None of the spin about Shakespeare is documented, of course, nor does it even come close to explaining the creative process which produced that exquisite body of work, but it was presented as fact to an audience willing to listen to authority, not to mention a good story. There was no thought, for example, that, as Nina Green has suggested, Shakespeare learned to write by employing the classics and other sources in his own creations.

How much more sense does it make to explore the possibility that Shakespeare lived under the same roof as Arthur Golding whose name appears as translator of Ovid’s Metamorphoses, well recognized as Shakespeare's primary source, and who in fact was Shakespeare's uncle and tutor? How much more sense that Shakespeare may well have participated in Golding's Ovid project as part of his learning and that his own craft resulted from the very process of weaving sources into finished plays because that is how he learned, not because he had to turn out plays for a demanding and impatient audience to earn fame and fortune and to compete with other playwrights?

Mr. Greenblatt also, both during his presentation and afterward in conversation, stressed his amazement with the mystery of why one of Shakespeare’s predominant themes throughout his work had to do with male friendship and betrayal. Well, duh! Or should I say, DUH! One of our favorite pastimes, of course, has been observing such expressions of mystery by the orthodox and musing at how obvious the answers would be to them if they would only open their eyes to what they refuse to acknowledge. But more about that later.

In the mean time, it was good enough to meet this literary titan and to leave with the sense that, yes, he is truly excited by Shakespeare and that, yes, perhaps that is the common ground upon which a dialogue might be built and finally that, yes, perhaps at some future time he might experience a certain cultural mobility in which we might not seem like such Holocaust deniers after all.

Thursday, September 25, 2008

Greenblatt in Grand Rapids

Last night a few Oberons trekked across Michigan to attend Stephen Greenblatt’s lecture on “Cultural Mobility: The Strange Case of Shakespeare’s Cardenio” in the L.V. Eberhard Center at Grand Valley State University in downtown Grand Rapids.

Greenblatt, who is a professor of humanities at Harvard, is the GVSU’s Distinguished Academic Lecturer for their Fall Arts Celebration which includes the fifteenth anniversary season of the Grand Valley Shakespeare Festival. This year the festival offering is A Midsummer Night’s Dream ballywood-style at 7:30 p.m. Sept 26, 27, Oct. 2, 3, 4 and matinees at 2 p.m. Sept 27, 28, Oct 4, 5 at the Louis Armstrong Theatre Performing Arts Center on the GVSU Allendale campus.

Greenblatt is, famously, the author of numerous critical works on the Shakespeare oeuvre, most recently his 2004 $1-million baby -- Will in the World: How Shakespeare became Shakespeare. He is known for his development of a theory called “new historicism” which as near as I can figure says that writers are products of their culture. He is also notorious for his comment that those who doubt the legitimacy of the Stratford man’s authority over the works of William Shakespeare are akin to those who doubt the reality of the Holocaust that he later repudiated.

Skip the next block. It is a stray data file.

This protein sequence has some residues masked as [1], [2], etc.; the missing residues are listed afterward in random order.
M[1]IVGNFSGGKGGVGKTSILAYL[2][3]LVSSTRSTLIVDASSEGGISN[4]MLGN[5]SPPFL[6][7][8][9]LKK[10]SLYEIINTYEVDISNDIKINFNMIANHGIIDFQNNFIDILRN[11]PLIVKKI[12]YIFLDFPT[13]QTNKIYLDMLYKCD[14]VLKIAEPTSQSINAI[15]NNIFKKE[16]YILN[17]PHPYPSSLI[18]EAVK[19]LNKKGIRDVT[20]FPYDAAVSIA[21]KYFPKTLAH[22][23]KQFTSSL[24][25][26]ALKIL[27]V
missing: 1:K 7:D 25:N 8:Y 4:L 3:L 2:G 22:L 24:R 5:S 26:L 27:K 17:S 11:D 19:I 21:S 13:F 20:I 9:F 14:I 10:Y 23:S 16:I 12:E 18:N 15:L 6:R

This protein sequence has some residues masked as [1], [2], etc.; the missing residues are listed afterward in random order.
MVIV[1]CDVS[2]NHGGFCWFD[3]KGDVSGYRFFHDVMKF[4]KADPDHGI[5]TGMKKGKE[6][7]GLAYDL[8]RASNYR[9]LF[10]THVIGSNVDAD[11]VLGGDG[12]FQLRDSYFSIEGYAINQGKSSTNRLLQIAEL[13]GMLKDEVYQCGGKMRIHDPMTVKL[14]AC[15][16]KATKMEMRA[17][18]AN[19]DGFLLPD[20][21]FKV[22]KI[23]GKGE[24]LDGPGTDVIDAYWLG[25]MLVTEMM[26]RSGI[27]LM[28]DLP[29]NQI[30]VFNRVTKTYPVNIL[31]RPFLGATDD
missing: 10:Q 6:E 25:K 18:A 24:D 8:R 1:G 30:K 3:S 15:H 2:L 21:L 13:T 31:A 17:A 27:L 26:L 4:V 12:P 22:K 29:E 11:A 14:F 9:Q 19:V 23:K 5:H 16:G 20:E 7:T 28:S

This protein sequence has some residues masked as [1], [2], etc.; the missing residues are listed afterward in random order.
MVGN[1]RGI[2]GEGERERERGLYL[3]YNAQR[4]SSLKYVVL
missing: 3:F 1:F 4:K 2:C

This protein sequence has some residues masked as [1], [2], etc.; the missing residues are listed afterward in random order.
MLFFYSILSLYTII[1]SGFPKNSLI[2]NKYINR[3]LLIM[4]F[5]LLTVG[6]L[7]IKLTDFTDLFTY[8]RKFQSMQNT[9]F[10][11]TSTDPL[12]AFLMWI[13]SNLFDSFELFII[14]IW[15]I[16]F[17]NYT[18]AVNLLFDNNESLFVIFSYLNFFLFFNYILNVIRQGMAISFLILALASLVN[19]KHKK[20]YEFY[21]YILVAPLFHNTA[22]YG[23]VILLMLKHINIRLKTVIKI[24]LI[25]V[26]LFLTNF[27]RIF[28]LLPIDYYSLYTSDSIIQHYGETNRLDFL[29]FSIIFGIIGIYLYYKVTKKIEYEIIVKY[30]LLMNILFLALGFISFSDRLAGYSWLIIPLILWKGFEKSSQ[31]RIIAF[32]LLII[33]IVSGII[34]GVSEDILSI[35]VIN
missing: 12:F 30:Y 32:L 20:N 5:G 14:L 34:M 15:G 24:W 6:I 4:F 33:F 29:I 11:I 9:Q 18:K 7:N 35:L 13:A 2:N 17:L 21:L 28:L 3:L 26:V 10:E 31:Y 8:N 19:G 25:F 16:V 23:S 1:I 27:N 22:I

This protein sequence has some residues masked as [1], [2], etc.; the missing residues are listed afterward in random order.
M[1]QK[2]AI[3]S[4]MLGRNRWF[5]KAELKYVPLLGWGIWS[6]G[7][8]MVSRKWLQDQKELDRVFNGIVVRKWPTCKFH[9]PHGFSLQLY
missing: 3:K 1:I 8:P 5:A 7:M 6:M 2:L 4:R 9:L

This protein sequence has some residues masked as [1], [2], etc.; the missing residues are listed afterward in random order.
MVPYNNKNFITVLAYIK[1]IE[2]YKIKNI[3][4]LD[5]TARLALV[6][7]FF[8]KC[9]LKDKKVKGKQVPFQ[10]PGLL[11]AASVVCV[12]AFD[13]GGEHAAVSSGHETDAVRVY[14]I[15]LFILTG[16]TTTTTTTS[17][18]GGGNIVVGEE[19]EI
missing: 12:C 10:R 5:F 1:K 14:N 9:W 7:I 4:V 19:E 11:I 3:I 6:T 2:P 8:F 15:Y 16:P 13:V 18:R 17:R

I went to see if he had horns and a tail, but he was neatly dressed in a gray suit with gray tie and white shirt – neat, lithe and dapper with closely clipped hair. He is a good looking man with a well modulated voice, who spoke with some hesitance especially during the brief question period.
The audience consisted of about 200 people, mostly students and a few older folk – supporters of the arts celebration – one of whom snoozed comfortably in the second row.

The whole issue of Cardenio is too convoluted to explain – really, it’s totally insane. Apparently there was a play by Fletcher and Shakespeare entered in the stationer’s register in 1612 that was based on a story in Don Quixote. What Greenblatt spoke about was his and Charles Mee’s version of the quasi-play and the Japanese, Croation, and Spanish iterations. Greenblatt and Mee’s Cardenio debuted in May at the American Repertory Theater in Cambridge, MA.

Greenblatt said Cardenio was headed for Broadway and that a famous actress agreed to play the part of “bitch” Doris but only if she could marry one of the principals at the end. When he and Mee declined to change, the Broadway deal fell through.

In his commentary, Greenblatt repeatedly referred to Shakespeare as a thief of material, but neglected to mention which public library the writer preferred.

“Shakespeare’s imagination worked by theft. He clearly preferred picking up pieces ready-made. He seemed open to the idea of ceaseless change," Greenblatt said.

And:
“The first thing that was said about Shakespeare is that he was a thief . . .,” Greenblatt said referring to Greene’s ‘upstart crow beautified with our feathers’ comment as if it referred to Shakespeare when, in fact, only an un-named “shake-scene” is mentioned.

The lecture was very hard to follow because much of the discussion was about the synopsis of the play and its iterations. Also I found Greenblatt’s style lacking in succinctness – finding the point of his commentary was difficult for me.

Greenblatt-isms I found particularly perplexing:
“ . . . peculiar irony of cultural mobility”
“The natives find themselves both stymied and colonized by what their past has bequeathed them.”

The university went all out for Greenblatt, hosting a gourmet dinner in a beautiful lounge overlooking the Grand River before the lecture. After Greenblatt spoke, a fruit and cheese buffet with chocolate-dipped strawberries, tiny fruit tarts, and mousse piped into individual spoons was served to all attendees.

Of course we stayed!

Tuesday, September 23, 2008

Whirligig of time


. . . brings in his revenges. Clown, Twelfth Night, V,i

On September 21, the Oberons once again convened to the labyrinth in Howell to purify their hearts for another year's adventures.

And, of course, we ate. And Tom T. reminded us of time's whirligig while we ate:
tossed salad
bleu-cheese slaw
tuna noodle casserole
VG's fried chicken
pasta shells and peas
peanut butter krispy rice treats
chocolate zuccini cake
cheesecake and
the best chocolate cake in Michigan

And Richard was presented with a puzzle to commemorate his leadership in the Ann Arbor SOS/SF conference. (What's two year's delay among friends?)